The first thing was using my own products. My products are formulated not only to perform but also be gentle and nonirritating. Number two, self-hypnosis. I did self-hypnosis with this lady who was really famous at the time, Pat Collins, and she did shows that were really entertaining. So I went to see her show, and she put people under hypnosis onstage, but she mentioned that she had these self-hypnosis classes, so I started taking them. Literally within three self-hypnosis classes, my cystic acne was gone. Her philosophy was ‘What the mind creates, the mind can heal.’ And she put her hand on my forehead and gave me some suggestions in my ear, and it was like Jesus had touched me.
How does this work exactly?
Every night and every morning I would do self-hypnosis. I would visualize myself with clear skin; I would picture myself like a model with clear skin and my hair blowing. You say it in the present tense, you don’t say, ‘My skin is going to be clear,’ because that could be in ten years. You keep it all in the now and don’t own them, don’t call them yours. So I would just say, ‘The pimple’s are disappearing; I have beautiful clear skin. My skin is clear.’ I would do that all the time. I also stopped washing my face at night with the lights on. I have a tendency to start examining things and picking. Even if I’m at a hotel, I try to wash with the lights out. Very rarely at night will I wash with the lights on; you can use candlelight, flashlight, or the hallway light — I don’t care, just don’t look. The only thing you have to do is visualize how you want to look.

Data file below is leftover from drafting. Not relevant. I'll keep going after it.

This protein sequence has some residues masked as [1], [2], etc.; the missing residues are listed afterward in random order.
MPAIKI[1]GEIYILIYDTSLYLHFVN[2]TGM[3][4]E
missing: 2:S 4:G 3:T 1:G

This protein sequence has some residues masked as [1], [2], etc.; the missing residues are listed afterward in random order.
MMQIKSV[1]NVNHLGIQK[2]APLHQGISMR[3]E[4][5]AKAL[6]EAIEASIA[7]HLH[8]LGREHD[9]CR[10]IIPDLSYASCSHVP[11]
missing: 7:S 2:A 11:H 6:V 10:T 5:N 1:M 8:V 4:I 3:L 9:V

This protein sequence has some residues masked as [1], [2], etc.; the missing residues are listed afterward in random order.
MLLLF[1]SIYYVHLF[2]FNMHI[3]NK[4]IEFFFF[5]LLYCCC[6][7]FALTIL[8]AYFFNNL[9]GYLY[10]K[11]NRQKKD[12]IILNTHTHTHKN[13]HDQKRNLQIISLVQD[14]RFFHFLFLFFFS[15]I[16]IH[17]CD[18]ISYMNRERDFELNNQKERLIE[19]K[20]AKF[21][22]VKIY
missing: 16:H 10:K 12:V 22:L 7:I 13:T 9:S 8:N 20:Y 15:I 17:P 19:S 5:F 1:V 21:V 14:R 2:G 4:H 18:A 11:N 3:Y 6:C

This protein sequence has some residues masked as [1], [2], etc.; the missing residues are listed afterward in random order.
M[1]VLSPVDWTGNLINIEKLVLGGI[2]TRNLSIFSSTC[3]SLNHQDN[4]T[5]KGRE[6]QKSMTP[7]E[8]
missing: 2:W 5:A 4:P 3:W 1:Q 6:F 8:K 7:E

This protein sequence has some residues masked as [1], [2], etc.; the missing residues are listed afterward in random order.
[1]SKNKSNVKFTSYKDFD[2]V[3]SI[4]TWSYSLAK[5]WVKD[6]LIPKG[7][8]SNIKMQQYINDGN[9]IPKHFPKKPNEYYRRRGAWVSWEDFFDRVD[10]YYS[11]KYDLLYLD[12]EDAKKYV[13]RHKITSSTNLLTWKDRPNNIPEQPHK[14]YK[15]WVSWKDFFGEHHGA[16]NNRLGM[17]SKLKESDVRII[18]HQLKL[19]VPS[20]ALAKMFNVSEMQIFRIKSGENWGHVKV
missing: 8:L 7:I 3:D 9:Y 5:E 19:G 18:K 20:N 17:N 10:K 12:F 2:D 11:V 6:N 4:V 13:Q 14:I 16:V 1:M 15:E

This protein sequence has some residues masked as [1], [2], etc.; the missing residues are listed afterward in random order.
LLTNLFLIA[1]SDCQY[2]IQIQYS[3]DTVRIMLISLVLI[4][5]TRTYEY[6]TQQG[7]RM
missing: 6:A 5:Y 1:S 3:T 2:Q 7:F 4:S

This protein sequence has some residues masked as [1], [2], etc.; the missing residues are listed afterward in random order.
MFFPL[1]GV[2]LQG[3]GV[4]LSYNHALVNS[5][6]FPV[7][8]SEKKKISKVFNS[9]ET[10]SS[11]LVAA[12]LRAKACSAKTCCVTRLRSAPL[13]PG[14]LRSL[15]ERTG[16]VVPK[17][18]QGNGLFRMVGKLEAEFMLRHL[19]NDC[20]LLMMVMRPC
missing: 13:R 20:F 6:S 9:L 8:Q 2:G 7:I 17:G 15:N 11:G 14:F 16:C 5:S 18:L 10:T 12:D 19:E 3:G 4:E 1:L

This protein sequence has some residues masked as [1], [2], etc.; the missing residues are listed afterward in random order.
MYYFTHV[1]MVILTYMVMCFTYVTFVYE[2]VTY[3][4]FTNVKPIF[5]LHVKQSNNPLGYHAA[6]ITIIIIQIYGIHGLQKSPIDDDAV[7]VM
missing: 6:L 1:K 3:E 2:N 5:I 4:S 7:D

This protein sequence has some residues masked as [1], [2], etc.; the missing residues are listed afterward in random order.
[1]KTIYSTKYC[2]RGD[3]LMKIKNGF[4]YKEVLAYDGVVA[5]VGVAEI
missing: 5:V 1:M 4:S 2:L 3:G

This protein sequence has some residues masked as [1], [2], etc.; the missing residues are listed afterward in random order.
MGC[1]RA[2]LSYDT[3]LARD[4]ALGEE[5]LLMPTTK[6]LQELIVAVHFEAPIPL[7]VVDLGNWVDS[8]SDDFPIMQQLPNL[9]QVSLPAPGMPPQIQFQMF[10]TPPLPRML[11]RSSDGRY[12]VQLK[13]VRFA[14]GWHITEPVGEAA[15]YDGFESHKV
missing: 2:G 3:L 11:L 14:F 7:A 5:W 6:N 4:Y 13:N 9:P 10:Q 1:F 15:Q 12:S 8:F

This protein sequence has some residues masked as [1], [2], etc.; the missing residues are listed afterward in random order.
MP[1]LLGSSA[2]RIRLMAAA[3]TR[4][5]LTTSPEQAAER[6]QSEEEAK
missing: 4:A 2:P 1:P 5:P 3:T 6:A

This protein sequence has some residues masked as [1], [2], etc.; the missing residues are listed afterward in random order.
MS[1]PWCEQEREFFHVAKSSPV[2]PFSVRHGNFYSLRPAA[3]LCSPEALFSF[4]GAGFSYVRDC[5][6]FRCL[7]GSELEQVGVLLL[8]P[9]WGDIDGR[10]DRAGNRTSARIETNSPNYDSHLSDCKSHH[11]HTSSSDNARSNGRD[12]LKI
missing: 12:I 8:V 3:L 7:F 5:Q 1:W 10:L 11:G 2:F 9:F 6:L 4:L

So, no creams or prescriptions for your acne?
No, I wanted to get away from all that. Those are the things that burned my face. My skin is still red today from all that. The other thing I did, over five years ago I started doing microdermabrasion facials with Christina Razu, which really changed everything for me. For some skin types it might not work, but for me it’s great, and I have a lot of celebrity clients who love it as well. I think it’s one of the keys to keeping your skin more youthful and smooth, which helps your makeup go on better.
What’s your favorite way to prep skin for summer makeup?
Definitely resurfacing, getting rid of that dry summer skin. Just using a scrub or gentle resurfacer at home. I use Makeup Prep, which I don’t make anymore, but a lot of people like Dr.Brandt; it’s very fine and cooling. I use that in the shower. Moisturizing is the key after that.
Primer and then makeup. I have two new primers, one for people with sensitive skin and the other one is a pore-minimizing mattifying — it’s actually a great moisturizer booster. What it does is it seals in your moisture, and it helps your moisturizer glide on and extends the makeup wear. It gives your skin a silky smooth, poreless-looking, semi-matte finish.
What’s the biggest mistake people make with their summer makeup application?
They bronze their face and not their neck. That one is pretty weird. Some people go a little crazy with the bronzer. I love bronzer — don’t get me wrong, I’m not saying don’t use bronzer. But if you’re going to use it, make sure you bring it down to your neck.
What is one of the most memorable celebrity moments that you’ve had?
I’ve had so many. When my clients win an award or when they’re nominated. One year, I did Nicole Kidman’s makeup, and she was in this beautiful lavender gown, and I think she won the Golden Globe for The Hours, and that was fun and exciting. I did a beautiful peachy blush, beautiful peachy lip gloss, with a natural minimal eye with browns and peaches. It wasn’t that the makeup was so dramatic and that I showed my stuff — I just loved the whole feel of it. It was very modern, fresh, not overdone or forced. The colors and feel were just really beautiful.